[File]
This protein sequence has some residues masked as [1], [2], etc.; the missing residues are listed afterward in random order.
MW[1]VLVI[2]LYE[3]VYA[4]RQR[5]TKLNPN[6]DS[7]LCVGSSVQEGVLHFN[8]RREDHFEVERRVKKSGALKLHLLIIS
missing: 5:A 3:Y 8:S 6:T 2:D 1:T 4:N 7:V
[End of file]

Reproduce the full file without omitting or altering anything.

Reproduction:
This protein sequence has some residues masked as [1], [2], etc.; the missing residues are listed afterward in random order.
MW[1]VLVI[2]LYE[3]VYA[4]RQR[5]TKLNPN[6]DS[7]LCVGSSVQEGVLHFN[8]RREDHFEVERRVKKSGALKLHLLIIS
missing: 5:A 3:Y 8:S 6:T 2:D 1:T 4:N 7:V